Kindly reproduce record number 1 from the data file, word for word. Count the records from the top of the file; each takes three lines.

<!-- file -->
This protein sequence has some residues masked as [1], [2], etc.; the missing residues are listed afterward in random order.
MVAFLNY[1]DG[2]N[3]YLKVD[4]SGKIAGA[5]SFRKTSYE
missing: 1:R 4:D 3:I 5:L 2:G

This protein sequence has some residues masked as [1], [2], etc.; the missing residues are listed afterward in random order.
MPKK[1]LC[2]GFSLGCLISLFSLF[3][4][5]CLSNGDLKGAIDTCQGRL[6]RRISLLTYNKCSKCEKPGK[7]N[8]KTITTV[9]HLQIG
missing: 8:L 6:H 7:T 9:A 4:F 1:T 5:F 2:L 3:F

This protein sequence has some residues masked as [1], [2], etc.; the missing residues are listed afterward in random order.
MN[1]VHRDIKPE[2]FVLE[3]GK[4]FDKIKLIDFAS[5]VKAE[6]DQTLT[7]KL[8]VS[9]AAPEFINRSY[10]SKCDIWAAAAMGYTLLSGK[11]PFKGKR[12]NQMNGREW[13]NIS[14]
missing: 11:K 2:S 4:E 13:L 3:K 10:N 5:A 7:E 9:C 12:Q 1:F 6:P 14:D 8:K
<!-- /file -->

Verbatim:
This protein sequence has some residues masked as [1], [2], etc.; the missing residues are listed afterward in random order.
MVAFLNY[1]DG[2]N[3]YLKVD[4]SGKIAGA[5]SFRKTSYE
missing: 1:R 4:D 3:I 5:L 2:G